Climate change is expected to cause approximately 250,000 additional deaths every year between 2030 and 2050 due to heat exposure, diarrhea, malaria, and childhood under-nutrition, the agency said.

Alistair Woodward, the coordinating lead author of the health chapter of the Fifth Assessment Report of the Intergovernmental Panel on Climate Change, says there is opportunity for positive change.

“Transport systems, which produce maybe a quarter of the greenhouse emissions, are unhealthy and damaging to the environment in many ways," Woodward said. "If we could increase the use of active transport, our estimates are putting people on bikes, the benefit cost ratio is maybe 10 to one…Air pollution…If we put in practice what we know about ways of reducing black carbon emissions, diesel filters, plain cook stoves, for example, then we could probably save around two million premature deaths a year.”

The World Health notes that climate change also has serious economic consequences. The U.N. agency says the direct damage costs to health is predicted to be between $2 billion and $4 billion a year by 2030.

China becoming suspicious
of those with dual passports

By the A.M. Costa Rica wire services

China's ministry of public security has announced a new policy to encourage reporting people who obtain citizenship in another country, but still keep their Chinese citizenship. The move has led to a sharp debate about dual citizenship and the impact of the crackdown on Chinese who live abroad.

Recently, the ministry published procedures for reporting those who hold foreign citizenship, but retain their Chinese identifications and benefits. Observers say the new policy is at least in part aimed at so-called naked officials, public servants who have family and assets overseas that could allow them to hide the gains of corruption. There are believed to be thousands of the so-called naked officials, but the exact figure is unknown.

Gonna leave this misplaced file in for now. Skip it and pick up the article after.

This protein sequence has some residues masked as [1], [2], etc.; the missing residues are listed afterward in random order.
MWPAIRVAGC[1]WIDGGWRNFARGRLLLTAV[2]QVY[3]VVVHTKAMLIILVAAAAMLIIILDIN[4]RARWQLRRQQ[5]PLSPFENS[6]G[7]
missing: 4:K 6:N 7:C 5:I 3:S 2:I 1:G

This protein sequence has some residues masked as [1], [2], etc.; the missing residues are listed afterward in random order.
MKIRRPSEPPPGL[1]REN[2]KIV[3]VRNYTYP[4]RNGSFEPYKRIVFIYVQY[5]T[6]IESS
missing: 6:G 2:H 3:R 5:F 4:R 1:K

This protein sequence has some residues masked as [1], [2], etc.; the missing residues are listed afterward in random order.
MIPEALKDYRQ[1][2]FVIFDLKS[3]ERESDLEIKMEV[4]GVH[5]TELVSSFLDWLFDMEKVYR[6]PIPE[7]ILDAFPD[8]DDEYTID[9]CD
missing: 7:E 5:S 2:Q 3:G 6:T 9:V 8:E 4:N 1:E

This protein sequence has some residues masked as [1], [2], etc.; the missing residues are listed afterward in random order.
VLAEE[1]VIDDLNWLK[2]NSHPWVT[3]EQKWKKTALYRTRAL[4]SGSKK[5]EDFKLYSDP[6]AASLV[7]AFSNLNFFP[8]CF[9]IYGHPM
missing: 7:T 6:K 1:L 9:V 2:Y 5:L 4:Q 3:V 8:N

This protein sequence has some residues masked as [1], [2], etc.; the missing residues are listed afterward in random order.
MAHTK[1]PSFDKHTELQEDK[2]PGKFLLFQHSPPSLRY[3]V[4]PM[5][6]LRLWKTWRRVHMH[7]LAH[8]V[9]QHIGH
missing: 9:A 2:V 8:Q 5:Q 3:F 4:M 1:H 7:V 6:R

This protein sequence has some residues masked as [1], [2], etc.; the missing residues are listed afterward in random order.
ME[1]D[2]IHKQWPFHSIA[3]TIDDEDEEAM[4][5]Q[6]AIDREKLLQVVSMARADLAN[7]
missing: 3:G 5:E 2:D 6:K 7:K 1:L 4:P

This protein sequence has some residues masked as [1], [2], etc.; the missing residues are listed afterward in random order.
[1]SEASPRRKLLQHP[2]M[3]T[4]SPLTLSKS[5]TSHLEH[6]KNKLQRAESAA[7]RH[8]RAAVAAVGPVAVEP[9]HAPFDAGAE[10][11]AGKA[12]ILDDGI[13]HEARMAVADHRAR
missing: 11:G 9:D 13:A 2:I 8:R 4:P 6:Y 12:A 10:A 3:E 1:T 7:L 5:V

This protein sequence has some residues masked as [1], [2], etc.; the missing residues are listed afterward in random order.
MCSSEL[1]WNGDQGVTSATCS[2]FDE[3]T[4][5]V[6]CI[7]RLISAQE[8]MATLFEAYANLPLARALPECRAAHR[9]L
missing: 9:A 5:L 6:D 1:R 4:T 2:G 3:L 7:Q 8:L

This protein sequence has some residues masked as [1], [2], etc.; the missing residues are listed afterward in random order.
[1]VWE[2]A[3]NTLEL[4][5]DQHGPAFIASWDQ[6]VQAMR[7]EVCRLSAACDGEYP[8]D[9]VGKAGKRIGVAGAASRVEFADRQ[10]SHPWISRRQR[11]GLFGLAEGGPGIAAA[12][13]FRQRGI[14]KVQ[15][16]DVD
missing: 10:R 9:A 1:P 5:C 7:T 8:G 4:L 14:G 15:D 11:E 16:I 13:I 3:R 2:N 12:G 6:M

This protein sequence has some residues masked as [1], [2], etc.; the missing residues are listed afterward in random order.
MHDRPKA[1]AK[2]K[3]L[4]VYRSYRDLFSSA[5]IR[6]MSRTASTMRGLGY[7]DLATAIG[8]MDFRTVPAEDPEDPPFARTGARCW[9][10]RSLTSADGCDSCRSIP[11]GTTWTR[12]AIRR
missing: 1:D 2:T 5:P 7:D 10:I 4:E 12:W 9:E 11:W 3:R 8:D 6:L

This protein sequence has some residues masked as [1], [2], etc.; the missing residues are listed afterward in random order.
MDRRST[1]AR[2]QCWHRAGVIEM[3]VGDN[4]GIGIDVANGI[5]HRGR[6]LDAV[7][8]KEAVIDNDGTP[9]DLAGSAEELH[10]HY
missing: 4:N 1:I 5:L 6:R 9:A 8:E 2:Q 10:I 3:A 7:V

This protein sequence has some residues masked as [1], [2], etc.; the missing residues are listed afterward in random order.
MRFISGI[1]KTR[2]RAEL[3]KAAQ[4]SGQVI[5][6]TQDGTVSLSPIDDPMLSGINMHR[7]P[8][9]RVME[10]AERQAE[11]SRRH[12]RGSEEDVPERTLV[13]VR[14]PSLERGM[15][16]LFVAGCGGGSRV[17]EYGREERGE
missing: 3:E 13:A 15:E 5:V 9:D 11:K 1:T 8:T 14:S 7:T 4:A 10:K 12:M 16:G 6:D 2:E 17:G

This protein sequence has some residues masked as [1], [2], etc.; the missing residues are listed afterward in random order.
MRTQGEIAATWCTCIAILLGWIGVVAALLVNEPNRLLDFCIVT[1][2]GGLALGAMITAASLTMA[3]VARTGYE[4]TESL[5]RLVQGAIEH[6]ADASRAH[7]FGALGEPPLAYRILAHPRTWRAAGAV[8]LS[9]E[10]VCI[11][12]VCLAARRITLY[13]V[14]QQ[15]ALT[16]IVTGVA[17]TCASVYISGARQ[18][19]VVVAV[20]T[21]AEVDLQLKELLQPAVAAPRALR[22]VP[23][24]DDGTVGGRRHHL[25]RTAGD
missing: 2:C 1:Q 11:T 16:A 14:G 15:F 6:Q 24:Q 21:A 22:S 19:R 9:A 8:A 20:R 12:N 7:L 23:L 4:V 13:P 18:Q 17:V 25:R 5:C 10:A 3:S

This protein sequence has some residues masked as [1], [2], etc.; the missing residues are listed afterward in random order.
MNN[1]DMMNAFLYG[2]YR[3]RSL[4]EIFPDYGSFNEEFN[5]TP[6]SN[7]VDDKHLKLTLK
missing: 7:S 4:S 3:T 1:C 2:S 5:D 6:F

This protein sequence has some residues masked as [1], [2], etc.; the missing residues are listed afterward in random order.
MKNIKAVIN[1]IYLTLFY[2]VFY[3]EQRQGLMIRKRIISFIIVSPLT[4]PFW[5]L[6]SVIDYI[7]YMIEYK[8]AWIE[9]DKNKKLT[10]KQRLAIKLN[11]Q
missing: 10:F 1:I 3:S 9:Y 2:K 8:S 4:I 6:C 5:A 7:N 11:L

Luo Bin, the president of Robinson Immigration Consultants in Canada, expressed support for the Chinese government’s strict enforcement of single citizenship.

“With China's economy developing, to a certain extent there has been a series of problems such as economic corruption. The Chinese government now is fully aware of the seriousness of those problems," said Luo. "Through the strict implementation of single citizenship, I think they are doing right to prevent corrupt officials or criminals from fleeing abroad or transferring assets."

Corrupt officials who evade legal sanctions by transferring assets abroad, however, are in the minority. Most of those who could be affected are people who have taken citizenship abroad for work or family matters that are not connected to corruption issues.

Luo thinks tighter enforcement could cause a loss of financial benefits for those who lose their Chinese identity cards because of having citizenship overseas.

“There are many restrictions. For example, we are not allowed to buy houses. Besides, many Chinese retired after 20 or 30 years of work. So their concern is, once they obtain foreign citizenship, whether such accumulated pensions and other benefits in China will be reserved," said Luo.

In recent years, demands for dual citizenship have become louder. But Professor Tong Zhiwei at the East China University of Political Science and Law in Shanghai, said the issue is complicated.